Nikon Df review

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LCD has 3.2″ diagonal and 920,000 dots. There is not much to be said about it except it is amongst the best modern LCD units.

Viewfinder is also big and bright and it is a joy to use, as all full frame viewfinders are.


Nikon Df shares the sensor with the Nikon flagship model – D4. It has a relatively modest 16 megapixels which translate in superb high ISO capabilities. There is really no reason not to use ISO values up to ISO 12,800 since the digital noise is kept under control. RAW files have a very neutral color balance when loaded in CS6 and that’s just the way they should be; you can tweak them to you personal preference as much as you want.

There are a lot of things I did not like on this camera, but image quality is not one of them. It is absolutely flawless.


Since the Df has such a good low light sensor, you would want it to have superb AF, but nooo…  AF system is the one from D600/D610 which means small coverage area and inconsistent low light AF. It works fine in daylight though.


Nikon Df does not have video mode. Nikon says it is to keep “pure photography” feel but I see no reason why video should not be implemented. Df has a video capable sensor and live view already, so it should have been built in just for the sake of it. It can be handy even if you do not intent to shoot videos.


Nikon Df has a single SD memory card slot and it is located in the same compartment as the Li-Ion EN-EL14 battery. The battery should last for 1000 shots according to official data. I shot somewhere around 500 photos during my review time and the battery indicator barely fell from full to 2/3.



Df left me with mixed impressions of a camera that does not use all modern technology that is available and it seems that Nikon lacked the courage to make it as basic and retro as it could have. Controls are a strange mix of modern and old school; it has shooting mode dial and twin dial controls but also dedicated shutter speed, ISO and EV dials. Ergonomics is just not good; it feels awkward and badly balanced so I never got that special feeling when the camera becomes a natural extension of my hand.

There are a lot of specifications that should have been better at this price point; lack of video (better to have than not to have it), unrefined AF system, some missing options in menu system etc. I think most users would be happier with the D610 (better handling and specifications for less money) or with the D800 (same price but better sensor, ergonomics, build quality, AF system, video and almost everything else.).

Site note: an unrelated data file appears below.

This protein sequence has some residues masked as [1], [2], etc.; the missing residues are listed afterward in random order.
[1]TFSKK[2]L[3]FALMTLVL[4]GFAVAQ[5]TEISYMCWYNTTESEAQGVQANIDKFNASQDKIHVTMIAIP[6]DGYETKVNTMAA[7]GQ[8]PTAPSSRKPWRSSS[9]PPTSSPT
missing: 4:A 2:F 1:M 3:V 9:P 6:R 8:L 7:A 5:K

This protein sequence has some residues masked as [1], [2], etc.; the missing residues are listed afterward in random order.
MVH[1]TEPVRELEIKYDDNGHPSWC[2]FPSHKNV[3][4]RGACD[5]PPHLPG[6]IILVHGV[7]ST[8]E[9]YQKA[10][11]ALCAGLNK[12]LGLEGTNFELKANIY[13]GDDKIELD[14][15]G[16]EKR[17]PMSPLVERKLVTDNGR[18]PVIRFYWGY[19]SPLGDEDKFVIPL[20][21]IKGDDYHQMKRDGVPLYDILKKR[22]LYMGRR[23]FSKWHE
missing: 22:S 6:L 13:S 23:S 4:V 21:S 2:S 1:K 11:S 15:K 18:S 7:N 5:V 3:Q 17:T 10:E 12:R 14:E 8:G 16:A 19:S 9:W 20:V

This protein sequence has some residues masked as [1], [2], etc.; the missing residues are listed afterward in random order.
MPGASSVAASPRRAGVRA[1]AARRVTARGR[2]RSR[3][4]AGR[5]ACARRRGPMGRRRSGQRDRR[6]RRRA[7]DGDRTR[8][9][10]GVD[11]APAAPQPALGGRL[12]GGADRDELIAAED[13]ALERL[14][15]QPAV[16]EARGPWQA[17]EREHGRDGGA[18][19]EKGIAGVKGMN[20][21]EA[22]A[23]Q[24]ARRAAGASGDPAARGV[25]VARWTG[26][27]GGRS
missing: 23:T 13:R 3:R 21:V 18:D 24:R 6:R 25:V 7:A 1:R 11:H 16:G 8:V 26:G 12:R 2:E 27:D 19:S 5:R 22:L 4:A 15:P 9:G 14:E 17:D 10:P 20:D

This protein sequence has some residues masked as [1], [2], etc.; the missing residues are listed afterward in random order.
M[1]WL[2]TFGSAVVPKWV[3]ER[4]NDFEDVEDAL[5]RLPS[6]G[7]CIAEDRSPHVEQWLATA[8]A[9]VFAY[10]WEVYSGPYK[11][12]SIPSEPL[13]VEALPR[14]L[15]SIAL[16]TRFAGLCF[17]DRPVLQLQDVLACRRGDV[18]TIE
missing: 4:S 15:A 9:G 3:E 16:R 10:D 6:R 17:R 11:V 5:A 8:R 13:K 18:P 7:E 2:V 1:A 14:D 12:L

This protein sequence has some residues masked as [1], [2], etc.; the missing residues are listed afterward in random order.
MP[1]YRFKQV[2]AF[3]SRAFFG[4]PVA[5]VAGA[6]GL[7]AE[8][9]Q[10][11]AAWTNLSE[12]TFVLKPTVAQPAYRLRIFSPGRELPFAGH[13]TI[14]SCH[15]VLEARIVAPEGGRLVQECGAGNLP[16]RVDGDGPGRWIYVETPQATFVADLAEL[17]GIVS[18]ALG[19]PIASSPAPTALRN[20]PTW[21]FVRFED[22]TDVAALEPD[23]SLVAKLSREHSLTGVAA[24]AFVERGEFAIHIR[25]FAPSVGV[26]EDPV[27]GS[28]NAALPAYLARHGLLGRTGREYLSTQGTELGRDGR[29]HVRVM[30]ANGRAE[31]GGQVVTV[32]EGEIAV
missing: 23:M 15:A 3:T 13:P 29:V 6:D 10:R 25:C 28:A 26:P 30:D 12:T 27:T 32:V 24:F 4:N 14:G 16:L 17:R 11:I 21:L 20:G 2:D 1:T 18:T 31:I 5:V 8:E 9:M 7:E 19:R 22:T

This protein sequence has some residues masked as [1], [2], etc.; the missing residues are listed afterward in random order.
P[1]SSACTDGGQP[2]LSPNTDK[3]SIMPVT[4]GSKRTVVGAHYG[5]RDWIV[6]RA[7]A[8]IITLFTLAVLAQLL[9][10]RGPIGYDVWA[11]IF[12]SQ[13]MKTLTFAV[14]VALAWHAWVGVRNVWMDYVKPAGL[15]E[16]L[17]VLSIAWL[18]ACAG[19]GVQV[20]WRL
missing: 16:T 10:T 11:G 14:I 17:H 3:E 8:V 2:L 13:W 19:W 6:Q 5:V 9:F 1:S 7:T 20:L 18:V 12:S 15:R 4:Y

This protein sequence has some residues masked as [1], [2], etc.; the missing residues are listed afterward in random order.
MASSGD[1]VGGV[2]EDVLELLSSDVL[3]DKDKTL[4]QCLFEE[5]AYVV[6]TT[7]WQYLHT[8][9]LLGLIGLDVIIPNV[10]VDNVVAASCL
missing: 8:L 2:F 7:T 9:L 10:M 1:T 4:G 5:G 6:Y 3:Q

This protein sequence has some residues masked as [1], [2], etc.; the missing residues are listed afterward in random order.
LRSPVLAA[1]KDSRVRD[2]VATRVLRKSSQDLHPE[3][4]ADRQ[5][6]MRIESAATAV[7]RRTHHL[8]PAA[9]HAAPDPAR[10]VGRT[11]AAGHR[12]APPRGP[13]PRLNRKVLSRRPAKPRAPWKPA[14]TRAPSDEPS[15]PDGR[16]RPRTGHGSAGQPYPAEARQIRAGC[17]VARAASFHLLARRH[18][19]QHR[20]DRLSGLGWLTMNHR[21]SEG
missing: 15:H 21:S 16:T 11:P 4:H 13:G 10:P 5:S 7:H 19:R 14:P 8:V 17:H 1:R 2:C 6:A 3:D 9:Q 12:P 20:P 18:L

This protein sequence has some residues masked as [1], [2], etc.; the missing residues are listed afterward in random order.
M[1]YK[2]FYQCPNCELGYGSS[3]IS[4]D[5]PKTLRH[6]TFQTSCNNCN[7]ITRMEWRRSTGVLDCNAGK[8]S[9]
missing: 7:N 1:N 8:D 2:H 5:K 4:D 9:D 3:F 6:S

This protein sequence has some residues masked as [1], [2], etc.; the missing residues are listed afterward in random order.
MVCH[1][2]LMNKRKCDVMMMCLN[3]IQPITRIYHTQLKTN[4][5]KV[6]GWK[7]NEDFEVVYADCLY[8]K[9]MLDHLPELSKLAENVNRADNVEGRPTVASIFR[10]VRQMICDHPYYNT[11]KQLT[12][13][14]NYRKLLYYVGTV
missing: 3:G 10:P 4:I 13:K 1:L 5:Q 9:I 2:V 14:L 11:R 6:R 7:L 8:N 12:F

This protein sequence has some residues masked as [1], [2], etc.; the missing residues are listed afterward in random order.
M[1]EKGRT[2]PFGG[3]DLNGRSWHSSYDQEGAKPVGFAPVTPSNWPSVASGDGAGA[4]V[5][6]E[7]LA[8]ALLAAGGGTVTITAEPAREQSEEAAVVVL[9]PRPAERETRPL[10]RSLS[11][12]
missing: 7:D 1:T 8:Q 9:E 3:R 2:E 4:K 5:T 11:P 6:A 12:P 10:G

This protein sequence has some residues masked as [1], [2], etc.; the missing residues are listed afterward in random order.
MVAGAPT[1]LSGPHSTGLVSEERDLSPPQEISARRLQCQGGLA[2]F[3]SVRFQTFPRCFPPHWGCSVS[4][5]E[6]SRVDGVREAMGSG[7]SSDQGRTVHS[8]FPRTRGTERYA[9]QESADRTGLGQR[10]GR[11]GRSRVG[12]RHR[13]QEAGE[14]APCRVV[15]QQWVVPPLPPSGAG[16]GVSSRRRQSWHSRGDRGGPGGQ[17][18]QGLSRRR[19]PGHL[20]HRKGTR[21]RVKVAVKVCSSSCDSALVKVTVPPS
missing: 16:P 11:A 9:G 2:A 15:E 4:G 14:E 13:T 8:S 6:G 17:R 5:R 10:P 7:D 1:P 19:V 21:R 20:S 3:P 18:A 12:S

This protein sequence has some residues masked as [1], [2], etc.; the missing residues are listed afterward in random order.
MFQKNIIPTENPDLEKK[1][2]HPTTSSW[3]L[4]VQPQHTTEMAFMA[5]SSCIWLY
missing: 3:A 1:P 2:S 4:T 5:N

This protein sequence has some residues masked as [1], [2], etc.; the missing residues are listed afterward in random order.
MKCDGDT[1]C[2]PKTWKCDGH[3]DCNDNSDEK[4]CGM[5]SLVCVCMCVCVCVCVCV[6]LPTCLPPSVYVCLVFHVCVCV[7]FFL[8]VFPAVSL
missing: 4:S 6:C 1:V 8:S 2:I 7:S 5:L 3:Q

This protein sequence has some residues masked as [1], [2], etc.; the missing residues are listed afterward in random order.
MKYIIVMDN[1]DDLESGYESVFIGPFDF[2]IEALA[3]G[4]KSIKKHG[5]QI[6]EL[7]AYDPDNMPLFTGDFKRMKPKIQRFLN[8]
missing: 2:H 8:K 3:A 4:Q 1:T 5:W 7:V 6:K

Image quality is superb, there is no doubt in that; you basically get D4 IQ in far cheaper package, but Df is still a very weird creature. Not enough retro and without all the modern gizmos it should have had it is probably the ultimate rich-hipster camera, nothing more.


  • Sensor and image quality
  • High ISO
  • Design
  • LCD quality
  • Large viewfinder
  • Great battery life


  • Too much unnecessary “locks” on external dials
  • Too much plastic (especially the top of the camera)
  • Lack of proper grip makes camera awkward to hold for longer periods of time
  • Front command dial difficult to rotate
  • Bad weight distribution
  • Neck strap mounts on ergonomically bad position
  • Dial layout confusing and slow to use
  • Basic AF system
  • AF performance in low light
  • Only one memory card slot
  • No video mode
  • Only 1/4000 shutter speed
  • Too expensive for what it offers

Above: high ISO is as clean as it is possible. Left 6400, middle 4000. Right one is at 204,800 and is noisy as hell but shows what the camera is capable of; it is taken handheld in a room where the only light source was orange light from electric extension cable – for my eyes this was complete darkness.


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